Brave New World is a novel written in 1931 by Aldous Huxley and published in 1932.Huxley then wrote Brave New World Revisited (1958), and Island (1962), his final novel.
Title – Brave New World’s title derives from Miranda’s speech in William Shakespeare’s The Tempest, Act V, Scene I:
How many godly creatures are there here!
How beauteous mankind is! O brave new world,
That has such people in’t.
—William Shakespeare, The Tempest, Act V, Scene I, ll. 203–206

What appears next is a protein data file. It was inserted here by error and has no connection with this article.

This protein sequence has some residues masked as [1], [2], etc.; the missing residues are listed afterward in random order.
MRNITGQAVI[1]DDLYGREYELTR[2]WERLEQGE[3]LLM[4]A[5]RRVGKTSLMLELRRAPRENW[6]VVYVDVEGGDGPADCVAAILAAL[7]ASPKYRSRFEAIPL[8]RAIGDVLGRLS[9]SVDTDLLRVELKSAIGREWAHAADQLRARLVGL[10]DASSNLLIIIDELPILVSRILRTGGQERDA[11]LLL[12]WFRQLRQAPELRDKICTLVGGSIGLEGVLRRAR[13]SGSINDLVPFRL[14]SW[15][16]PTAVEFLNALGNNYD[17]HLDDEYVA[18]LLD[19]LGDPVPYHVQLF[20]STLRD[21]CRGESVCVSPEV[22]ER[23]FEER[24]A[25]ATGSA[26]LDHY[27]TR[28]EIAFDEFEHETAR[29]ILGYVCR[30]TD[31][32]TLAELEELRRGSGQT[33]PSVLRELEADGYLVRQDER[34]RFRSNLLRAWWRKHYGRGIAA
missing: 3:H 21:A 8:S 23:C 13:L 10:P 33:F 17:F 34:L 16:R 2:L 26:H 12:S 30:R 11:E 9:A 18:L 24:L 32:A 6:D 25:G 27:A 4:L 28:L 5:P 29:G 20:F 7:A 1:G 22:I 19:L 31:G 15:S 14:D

This line itself is ironic: Miranda spent most of her life on an isolated island, and the only people she ever knew were her father and his servants, an enslaved savage, and spirits, notably Ariel. When she sees other people for the first time, she is overcome with excitement, and says the famous line above. Translations of the title often allude to similar expressions used in domestic works of literature in an attempt to capture the same irony: the French edition of the work is entitled Le Meilleur des mondes (“The Best of All Worlds”), an allusion to an expression used by the philosopher Gottfried Leibniz and satirised in Candide, Ou l’Optimisme by Voltaire (1759).